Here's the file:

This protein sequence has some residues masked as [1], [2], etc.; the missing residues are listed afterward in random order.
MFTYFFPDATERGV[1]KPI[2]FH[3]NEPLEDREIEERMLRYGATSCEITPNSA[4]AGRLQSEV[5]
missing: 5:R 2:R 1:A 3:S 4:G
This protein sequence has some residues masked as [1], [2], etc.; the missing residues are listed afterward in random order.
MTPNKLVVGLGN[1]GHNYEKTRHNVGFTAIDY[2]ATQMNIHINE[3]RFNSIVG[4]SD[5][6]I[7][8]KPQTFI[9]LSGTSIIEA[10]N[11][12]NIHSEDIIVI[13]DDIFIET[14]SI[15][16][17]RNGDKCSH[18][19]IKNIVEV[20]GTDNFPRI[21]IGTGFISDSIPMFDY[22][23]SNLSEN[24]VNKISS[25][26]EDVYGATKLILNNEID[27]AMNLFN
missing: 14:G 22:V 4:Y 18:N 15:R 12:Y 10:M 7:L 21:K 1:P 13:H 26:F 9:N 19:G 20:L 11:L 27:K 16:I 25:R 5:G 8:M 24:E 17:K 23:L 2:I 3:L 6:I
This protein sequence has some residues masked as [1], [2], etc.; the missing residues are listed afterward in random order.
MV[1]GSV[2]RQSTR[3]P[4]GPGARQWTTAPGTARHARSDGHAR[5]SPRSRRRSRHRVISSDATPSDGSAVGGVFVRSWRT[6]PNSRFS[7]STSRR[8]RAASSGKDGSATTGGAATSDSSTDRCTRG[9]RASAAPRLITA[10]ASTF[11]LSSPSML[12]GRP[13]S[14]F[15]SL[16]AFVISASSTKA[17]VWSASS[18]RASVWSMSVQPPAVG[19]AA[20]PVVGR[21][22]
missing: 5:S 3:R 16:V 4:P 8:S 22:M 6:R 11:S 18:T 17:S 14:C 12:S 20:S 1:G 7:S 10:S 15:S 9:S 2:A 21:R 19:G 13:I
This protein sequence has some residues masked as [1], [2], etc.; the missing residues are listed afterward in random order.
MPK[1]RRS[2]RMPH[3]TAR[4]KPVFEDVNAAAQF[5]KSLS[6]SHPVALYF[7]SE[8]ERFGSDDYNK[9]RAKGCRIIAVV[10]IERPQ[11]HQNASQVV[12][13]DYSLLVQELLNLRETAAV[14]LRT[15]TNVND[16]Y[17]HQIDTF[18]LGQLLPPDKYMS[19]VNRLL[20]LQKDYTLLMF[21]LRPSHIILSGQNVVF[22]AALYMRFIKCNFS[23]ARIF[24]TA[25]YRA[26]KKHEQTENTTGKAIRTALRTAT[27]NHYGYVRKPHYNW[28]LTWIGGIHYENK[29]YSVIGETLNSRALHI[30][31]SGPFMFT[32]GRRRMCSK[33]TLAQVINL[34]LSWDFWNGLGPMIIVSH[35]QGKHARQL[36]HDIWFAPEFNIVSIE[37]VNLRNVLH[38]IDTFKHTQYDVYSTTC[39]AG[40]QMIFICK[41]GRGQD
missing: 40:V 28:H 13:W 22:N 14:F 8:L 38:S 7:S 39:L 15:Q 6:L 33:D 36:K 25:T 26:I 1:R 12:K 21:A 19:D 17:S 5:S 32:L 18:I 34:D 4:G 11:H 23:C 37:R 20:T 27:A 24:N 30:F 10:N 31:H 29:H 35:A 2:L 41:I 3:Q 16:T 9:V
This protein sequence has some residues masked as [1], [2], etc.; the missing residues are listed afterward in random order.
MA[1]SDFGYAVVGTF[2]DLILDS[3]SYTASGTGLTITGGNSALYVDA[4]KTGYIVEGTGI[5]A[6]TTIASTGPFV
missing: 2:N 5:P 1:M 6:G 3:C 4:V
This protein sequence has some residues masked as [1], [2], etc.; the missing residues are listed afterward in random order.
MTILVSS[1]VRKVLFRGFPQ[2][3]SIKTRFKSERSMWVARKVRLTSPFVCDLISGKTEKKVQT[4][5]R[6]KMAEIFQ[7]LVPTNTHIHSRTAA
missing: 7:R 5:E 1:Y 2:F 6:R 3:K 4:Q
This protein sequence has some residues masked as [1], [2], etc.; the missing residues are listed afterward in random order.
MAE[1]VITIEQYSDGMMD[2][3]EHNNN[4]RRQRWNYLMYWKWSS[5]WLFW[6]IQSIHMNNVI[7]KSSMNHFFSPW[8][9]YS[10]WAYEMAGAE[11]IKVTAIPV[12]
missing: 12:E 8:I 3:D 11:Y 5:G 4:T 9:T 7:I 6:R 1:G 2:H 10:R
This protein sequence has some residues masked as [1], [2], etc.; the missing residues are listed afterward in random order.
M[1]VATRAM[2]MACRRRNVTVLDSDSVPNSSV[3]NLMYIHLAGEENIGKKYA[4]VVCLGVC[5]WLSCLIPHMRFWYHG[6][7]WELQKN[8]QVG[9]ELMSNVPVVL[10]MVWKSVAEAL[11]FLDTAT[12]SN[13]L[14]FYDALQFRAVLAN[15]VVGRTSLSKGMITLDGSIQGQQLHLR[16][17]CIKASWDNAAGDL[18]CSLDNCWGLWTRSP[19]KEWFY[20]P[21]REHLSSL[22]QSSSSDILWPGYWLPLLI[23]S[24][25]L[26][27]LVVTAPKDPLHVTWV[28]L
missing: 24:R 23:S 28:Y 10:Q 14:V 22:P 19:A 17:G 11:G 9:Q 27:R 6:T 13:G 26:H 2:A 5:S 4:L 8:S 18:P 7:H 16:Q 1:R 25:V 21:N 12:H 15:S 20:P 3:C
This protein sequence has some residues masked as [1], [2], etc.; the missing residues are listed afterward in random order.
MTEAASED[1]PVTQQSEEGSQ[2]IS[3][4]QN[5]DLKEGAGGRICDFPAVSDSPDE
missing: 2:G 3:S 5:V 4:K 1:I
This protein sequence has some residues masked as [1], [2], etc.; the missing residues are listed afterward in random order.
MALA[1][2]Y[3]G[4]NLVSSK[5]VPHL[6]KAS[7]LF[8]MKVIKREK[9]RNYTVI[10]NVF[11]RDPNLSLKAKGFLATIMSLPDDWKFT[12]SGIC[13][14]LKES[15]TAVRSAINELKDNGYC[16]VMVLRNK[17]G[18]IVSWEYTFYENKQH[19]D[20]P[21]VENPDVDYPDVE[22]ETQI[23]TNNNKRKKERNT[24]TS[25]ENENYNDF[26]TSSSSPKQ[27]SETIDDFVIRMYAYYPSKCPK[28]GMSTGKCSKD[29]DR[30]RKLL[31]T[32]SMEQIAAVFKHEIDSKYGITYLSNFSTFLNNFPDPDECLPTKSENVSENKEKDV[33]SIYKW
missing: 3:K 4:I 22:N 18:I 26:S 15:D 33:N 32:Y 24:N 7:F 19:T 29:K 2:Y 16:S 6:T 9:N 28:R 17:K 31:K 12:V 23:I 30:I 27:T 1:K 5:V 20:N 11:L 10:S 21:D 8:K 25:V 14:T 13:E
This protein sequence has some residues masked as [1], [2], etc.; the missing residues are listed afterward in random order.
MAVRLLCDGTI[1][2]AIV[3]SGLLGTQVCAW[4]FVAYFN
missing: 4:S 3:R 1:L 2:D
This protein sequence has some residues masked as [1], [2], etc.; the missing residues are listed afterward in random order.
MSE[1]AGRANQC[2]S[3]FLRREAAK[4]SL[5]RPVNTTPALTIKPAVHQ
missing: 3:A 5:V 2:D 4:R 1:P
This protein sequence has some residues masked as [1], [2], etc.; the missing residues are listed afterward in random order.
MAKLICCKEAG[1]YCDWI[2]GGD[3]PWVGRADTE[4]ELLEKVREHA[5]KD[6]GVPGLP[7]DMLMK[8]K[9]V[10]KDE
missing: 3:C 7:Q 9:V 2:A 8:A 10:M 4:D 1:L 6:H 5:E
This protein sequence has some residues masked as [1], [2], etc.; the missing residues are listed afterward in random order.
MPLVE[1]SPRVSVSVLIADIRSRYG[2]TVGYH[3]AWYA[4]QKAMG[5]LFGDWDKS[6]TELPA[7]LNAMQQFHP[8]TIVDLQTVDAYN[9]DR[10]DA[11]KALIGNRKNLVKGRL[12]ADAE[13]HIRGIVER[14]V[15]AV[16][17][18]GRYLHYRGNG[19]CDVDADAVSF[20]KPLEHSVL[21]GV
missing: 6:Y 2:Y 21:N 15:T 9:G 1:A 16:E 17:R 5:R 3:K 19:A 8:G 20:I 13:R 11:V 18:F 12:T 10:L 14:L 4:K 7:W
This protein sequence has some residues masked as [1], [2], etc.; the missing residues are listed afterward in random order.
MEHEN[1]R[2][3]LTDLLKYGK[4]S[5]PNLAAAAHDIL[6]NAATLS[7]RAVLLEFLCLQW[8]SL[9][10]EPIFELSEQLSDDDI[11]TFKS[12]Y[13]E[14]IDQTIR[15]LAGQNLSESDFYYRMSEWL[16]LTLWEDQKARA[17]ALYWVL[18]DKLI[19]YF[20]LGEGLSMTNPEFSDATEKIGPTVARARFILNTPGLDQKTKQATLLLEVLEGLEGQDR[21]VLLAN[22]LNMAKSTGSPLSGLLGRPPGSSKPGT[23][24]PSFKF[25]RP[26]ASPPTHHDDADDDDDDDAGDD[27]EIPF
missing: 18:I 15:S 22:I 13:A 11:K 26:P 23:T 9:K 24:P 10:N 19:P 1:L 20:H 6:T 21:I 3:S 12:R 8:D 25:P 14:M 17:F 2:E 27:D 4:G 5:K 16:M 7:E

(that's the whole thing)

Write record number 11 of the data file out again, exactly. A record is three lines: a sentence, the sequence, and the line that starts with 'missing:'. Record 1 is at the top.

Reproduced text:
This protein sequence has some residues masked as [1], [2], etc.; the missing residues are listed afterward in random order.
MAVRLLCDGTI[1][2]AIV[3]SGLLGTQVCAW[4]FVAYFN
missing: 4:S 3:R 1:L 2:D